Skip to content
Horrocks, Ingrid
Author photo: Ebony Lamb
Writer's File

Ingrid Horrocks

Wellington - Te Whanganui-a-Tara
Horrocks, Ingrid
Author photo: Ebony Lamb
In brief
Dr Ingrid Horrocks writes creative non-fiction and poetry. She holds a PhD from Princeton University. Her first collection of poems, Natsukashii (1998), and her second, an unconventional travel book, Travelling with Augusta, 1883 & 1999 (2003), both deal with what Horrocks calls ‘the possibilities of travel writing and memoir’, a theme which is echoed in her latest publication, 'Where We Swim' (THWUP, 2021).
  • Te Herenga Waka University Press


Horrocks, Dr Ingrid (1975- ) was born in Hamilton and lived in Auckland and the Wairarapa before moving to Wellington where she completed a BA (Hons) in English at Victoria University of Wellington. Horrocks then went to the University of York, England, where she completed an MA in Eighteenth-Century Studies. In 2001 Horrocks left New Zealand to work on a doctorate in English Literature at Princeton University. In 2003 she received an additional MA in English from Princeton, and in 2006 she finished her PhD.

Horrocks' first two books both deal with what she calls ‘the possibilities of travel writing and memoir.’ The first is a collection of poems, Natsukashii (Pemmican Press, 1998) and the second is an unconventional travel book, Travelling with Augusta, 1883 & 1999 (VUP, 2003).

Writing in the New Zealand Listener, Bill Direen called Natsukashii ‘astounding’ and Horrocks ‘a wonderful new talent’. A sentiment echoed by John Allison in New Zealand Books who called the collection an ‘exquisitely evoked memoire of a trip to Japan’.

In a review of Travelling with Augusta in the Otago Daily Times, Elizabeth Isichei called Horrocks ‘one of several young New Zealanders who excel both in academic research and creative writing.’ Diana Balham in the New Zealand Listener says that ‘Horrocks writes beautifully and simply. She is not only a keen observer but also that most fortunate of travellers – someone that things happen to.’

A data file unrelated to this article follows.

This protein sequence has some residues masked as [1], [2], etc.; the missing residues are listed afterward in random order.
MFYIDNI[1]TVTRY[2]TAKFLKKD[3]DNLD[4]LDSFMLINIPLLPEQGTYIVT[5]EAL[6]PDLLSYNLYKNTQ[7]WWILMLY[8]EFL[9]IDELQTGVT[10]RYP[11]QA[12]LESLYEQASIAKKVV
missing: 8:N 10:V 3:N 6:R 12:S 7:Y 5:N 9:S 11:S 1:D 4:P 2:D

Horrocks has also published poetry and short fiction in Landfall, Sport, NZ Books, and JAAM. Her work has also been anthologised in Mutes and Earthquakes (VUP, 1997) and New Zealand Writing: The NeXt Wave (University of Otago Press, 1998).

Mapping the Distance was released by Victoria University Press in 2010. Broad in scope, the collection of poems spans a ten-year period in Horrocks’ life. In a review for NZ Books, Catherine Vidler suggests the poems are intimate yet direct in their language and tone, helping them cover ‘a wide surface area’. To Vidler, the poems ‘explore a significant range of personal and emotional territories, such as overseas student experiences, relationships with friends, family and partner, and becoming pregnant using IVF technologies.’

Hamesh Wyatt reviewed the collection for the Otago Daily Times and he described Horrocks’ poems as ‘simple yet inspired.’

Awards for Horrocks' writing include a Michael King Writers Residency and the Macmillan Brown Prize for Writers. She is a member of the NonfictioNOW International Board, organising NonfictioNOW2021, held in Wellington in December 2021. She is especially interested in building Trans-Tasman literary connections and is a Consultant NZ-Aotearoa Editor to the Sydney Review of Books.

In 2021, Horrocks published Where We Swim (Te Herenga Waka University Press), a book described as 'part memoir, part travel and nature writing.' Elizabeth Knox writes of the work: '...She brilliantly contrasts heady plunges of bodily experience with chilling alarms about family. This book is filled with wanderlust, but also homesickness for a past when our waterways didn't have high coliform counts and Wellington’s bays weren’t soupy with saIp, and for the whole swimmable world it so vividly remembers.’

Dr. Ingrid Horrocks was an Associate Professor of Creative Writing at Massey University until 2022, when she became an honorary research associate at the same. In 2024 she has been appointed Te Herenga Waka—Victoria University of Wellington’s International Institute of Modern Letters (IIML) and Creative New Zealand Writer in Residence.

    March 2024
    March 2024